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The spotted lanternfly threatens grape, apple, pear, cherry and hop plants and trees, among others. (Chesapeake Bay Program / Flickr)

The spotted lanternfly, oak wilt, gypsy moth and boxwood blight are among the latest threats in the plant world. And citizen scientists have a role to play when it comes to stopping the next plague.

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Neighbors in Ravenswood Manor are raising funds to save the area’s parkway ash trees. (Patty Wetli / WTTW News)

The city has given up on its ash trees, but some Chicagoans refuse to let theirs die.

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Maple syrup is bottled piping hot in the Funks Grove fishing room. The Funks say the hot liquid sanitizes the container. (Evan Garcia / WTTW News)

For generations, a small family business has relied on predictable weather patterns to produce thousands of gallons of maple syrup each year. But climate change is now threatening the industry – and filling the family with uncertainty about the future.

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The east bank of the North Shore Channel has been stripped of foliage in Legion Park as part of a habitat restoration project. (Patty Wetli / WTTW News)

The east bank of the North Shore Channel has been stripped of foliage between Foster and Bryn Mawr avenues, to be replaced with native species. Neighbors say the project has laid bare “eyesores” on the opposite bank.

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Arashiyama Bamboo Forest, Japan (Daniel Peckham / Flickr)

From the Amazon to Jiuzhaigou Valley, the world’s forests are racking up hashtags. But there’s no need to travel out of Cook County in search of photogenic flora.

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In this Monday, Dec. 9, 2019, photo, a North Carolina Fraser fir Christmas tree is for sale in Lenoir, N.C. A Christmas tree shortage is being blamed on the Great Recession. Poor sales a decade ago, limited the number of trees planted, which are being harvested this year. (AP Photo / Sarah Blake Morgan)

Christmas tree supplies are tight again this year across the U.S., depending upon location and seller. The industry is still bouncing back from the Great Recession and trying to win people back from a shift toward artificial trees when times were especially tough.

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Water line repairs can be a costly mess. But what if there was a way to fix old water mains without tearing up streets, and old trees? There actually is, and Chicago is dipping into the waters of this technology with a pilot program.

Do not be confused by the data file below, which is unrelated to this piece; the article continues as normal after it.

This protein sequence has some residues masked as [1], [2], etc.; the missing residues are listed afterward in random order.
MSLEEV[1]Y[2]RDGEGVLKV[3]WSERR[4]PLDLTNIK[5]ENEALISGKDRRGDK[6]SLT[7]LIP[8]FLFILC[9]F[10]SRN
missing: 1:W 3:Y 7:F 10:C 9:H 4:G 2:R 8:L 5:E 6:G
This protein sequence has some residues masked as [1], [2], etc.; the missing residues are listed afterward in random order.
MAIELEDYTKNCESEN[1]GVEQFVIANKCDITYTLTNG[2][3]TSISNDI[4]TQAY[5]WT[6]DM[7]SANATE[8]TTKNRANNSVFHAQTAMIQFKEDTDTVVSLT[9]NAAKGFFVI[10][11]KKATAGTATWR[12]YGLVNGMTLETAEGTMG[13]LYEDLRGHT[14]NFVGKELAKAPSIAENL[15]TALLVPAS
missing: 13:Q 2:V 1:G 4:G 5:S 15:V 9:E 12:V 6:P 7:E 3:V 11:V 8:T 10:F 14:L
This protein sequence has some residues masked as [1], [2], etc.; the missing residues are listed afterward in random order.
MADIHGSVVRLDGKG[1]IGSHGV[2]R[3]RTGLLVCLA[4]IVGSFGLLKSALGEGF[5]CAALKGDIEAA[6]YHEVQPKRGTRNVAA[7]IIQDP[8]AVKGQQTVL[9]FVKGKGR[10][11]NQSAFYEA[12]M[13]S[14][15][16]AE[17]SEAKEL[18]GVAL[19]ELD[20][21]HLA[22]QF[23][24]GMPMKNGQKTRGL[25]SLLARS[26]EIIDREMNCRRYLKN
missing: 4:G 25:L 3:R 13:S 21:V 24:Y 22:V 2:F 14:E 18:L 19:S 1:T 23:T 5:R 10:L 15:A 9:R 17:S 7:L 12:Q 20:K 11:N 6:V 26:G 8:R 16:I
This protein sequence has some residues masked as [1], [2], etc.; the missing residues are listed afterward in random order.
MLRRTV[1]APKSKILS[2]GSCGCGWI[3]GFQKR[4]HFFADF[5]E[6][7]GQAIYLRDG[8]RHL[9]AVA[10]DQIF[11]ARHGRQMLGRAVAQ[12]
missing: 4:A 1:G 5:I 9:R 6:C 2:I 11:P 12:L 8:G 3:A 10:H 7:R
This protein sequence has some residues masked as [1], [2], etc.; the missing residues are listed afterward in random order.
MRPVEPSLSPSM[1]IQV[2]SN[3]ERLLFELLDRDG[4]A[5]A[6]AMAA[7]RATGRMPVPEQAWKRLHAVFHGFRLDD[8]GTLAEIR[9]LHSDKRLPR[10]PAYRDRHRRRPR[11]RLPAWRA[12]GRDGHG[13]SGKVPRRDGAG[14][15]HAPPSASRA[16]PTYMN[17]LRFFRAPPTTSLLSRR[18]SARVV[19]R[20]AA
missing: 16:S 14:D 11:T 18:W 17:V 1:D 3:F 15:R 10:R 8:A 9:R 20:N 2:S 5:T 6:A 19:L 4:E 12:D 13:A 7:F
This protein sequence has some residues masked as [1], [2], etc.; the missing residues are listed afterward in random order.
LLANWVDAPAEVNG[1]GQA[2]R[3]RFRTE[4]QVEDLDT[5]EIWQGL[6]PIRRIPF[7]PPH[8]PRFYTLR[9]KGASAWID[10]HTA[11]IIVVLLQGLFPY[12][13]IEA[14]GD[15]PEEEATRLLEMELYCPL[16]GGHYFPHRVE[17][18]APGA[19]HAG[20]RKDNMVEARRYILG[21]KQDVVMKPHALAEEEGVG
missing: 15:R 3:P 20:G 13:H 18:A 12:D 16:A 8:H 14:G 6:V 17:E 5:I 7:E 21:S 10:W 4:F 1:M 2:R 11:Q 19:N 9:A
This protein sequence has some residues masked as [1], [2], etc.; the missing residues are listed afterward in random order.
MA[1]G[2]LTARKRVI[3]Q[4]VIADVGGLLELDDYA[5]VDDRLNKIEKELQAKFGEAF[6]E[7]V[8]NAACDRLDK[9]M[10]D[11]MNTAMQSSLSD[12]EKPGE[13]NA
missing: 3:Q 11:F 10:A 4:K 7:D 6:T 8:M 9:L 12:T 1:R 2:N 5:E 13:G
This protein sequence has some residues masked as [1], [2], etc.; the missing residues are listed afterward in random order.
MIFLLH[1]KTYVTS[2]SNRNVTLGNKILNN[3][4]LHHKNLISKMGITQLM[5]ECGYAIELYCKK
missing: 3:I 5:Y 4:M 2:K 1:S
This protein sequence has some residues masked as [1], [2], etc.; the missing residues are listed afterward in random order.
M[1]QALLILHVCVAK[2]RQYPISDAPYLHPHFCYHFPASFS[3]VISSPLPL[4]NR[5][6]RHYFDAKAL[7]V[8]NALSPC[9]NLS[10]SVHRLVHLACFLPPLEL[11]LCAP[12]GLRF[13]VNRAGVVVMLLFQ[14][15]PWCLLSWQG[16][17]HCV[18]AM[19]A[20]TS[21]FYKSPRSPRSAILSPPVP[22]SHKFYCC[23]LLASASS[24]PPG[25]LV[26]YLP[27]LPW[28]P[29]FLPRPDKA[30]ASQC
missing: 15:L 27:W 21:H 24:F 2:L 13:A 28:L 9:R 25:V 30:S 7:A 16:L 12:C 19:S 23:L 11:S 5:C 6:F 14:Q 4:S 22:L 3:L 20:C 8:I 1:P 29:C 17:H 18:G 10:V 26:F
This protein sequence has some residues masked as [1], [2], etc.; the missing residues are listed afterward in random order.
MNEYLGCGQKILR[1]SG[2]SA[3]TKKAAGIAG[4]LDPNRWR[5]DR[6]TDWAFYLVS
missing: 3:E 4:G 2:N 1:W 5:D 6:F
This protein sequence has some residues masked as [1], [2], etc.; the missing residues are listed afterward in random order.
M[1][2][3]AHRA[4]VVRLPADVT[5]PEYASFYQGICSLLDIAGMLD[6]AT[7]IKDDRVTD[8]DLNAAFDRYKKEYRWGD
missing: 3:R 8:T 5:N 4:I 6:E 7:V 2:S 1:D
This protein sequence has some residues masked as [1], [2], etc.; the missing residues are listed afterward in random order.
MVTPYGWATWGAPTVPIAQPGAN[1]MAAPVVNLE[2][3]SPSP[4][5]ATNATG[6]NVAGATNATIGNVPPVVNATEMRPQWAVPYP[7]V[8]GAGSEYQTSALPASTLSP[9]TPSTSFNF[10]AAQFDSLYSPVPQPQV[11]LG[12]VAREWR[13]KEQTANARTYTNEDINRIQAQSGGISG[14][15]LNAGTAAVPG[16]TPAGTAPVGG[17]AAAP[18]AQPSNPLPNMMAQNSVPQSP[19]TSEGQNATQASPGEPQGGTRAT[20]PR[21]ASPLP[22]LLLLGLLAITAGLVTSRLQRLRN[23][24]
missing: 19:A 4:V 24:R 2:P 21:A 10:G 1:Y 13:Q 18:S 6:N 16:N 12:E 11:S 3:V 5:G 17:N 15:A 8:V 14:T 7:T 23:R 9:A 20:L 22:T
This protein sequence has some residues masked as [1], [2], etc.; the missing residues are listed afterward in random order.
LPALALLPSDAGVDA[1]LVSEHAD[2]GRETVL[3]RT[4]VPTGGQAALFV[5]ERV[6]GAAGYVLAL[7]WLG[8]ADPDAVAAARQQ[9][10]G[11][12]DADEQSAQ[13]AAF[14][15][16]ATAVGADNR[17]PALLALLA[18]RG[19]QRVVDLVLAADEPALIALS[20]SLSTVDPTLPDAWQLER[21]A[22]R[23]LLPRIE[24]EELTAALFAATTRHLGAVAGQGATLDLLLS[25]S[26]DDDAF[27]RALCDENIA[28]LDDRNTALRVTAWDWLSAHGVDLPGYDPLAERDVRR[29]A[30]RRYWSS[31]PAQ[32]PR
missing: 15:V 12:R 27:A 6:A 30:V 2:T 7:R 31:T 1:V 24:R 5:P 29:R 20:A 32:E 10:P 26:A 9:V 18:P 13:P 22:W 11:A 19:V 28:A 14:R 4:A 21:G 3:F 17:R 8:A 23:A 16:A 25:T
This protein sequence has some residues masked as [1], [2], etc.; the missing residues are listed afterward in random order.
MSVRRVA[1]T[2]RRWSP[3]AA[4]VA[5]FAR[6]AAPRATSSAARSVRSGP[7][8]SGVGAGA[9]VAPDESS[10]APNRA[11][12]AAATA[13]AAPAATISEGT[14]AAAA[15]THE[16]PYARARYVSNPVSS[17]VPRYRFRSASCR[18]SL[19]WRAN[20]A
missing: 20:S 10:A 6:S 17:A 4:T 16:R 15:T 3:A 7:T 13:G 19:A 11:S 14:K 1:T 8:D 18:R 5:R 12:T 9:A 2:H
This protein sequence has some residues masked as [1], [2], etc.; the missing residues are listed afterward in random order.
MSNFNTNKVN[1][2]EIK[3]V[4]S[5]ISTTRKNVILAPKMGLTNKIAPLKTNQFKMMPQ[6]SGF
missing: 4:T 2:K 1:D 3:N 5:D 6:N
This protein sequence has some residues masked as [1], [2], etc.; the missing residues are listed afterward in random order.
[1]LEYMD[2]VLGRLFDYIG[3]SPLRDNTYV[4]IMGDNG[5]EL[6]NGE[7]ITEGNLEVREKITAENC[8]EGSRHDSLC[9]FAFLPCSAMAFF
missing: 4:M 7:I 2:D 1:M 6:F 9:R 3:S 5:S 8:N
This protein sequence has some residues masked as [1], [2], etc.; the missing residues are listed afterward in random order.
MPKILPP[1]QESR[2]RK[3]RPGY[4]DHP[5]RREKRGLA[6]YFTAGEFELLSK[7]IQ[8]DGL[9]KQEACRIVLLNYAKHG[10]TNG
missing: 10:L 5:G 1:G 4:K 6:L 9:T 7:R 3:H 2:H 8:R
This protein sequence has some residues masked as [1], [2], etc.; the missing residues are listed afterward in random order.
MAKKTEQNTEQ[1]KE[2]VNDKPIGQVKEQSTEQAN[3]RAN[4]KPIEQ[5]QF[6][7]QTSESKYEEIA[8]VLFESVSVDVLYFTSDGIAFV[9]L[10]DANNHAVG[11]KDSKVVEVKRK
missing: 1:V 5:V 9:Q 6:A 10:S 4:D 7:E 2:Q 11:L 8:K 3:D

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(Gotta Be Worth It / Pexels.com)

A new study offers a framework cities can use to begin measuring the mental health benefits of nature, while helping municipal planners and policymakers integrate nature into their projects. 

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Leaves on a tree affected with Phytophthora ramorum, also known as sudden oak death (Courtesy California Oak Mortality Task Force)

The disease known as sudden oak death has killed large numbers of oak trees and native plant species in California, Oregon and Europe. The pathogen behind it has now been identified in Illinois.

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(Laura Marie / Flickr)

Chicago-based environmental group Openlands has received a $1 million grant to address climate change by planting new trees and recruiting residents to protect them. 

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(Alvaro del Campo / The Field Museum)

A team led by Field Museum conservation ecologist Corine Vriesendorp has worked for 15 years to protect one of the most biodiverse places on Earth. This week, it was designated as a national park.

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A group of residents is getting back to its roots—literally—by partnering with the Morton Arboretum to harness the positive impact of trees on everything from the crime rate to the business community.

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(Courtesy Illinois Arborist Association)

More than two dozen of the state’s best tree climbers will face off in challenges this weekend when a little-known event returns to Chicago after a decadeslong hiatus.

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(Credit: Charlotte Adelman and Bernard Schwartz, Ohio University Press)

Why native trees and plants not only look good but are better for local wildlife and the environment. A discussion with author Charlotte Adelman.

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A first-of-its-kind study shows that giving people a financial incentive to save trees is an effective strategy for fighting climate change.

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(Flickr / Laura Marie)

A first-of-its-kind study shows that forests in Chicago face significant threats from climate change, with native trees especially vulnerable to increases in temperature, precipitation and other changes.

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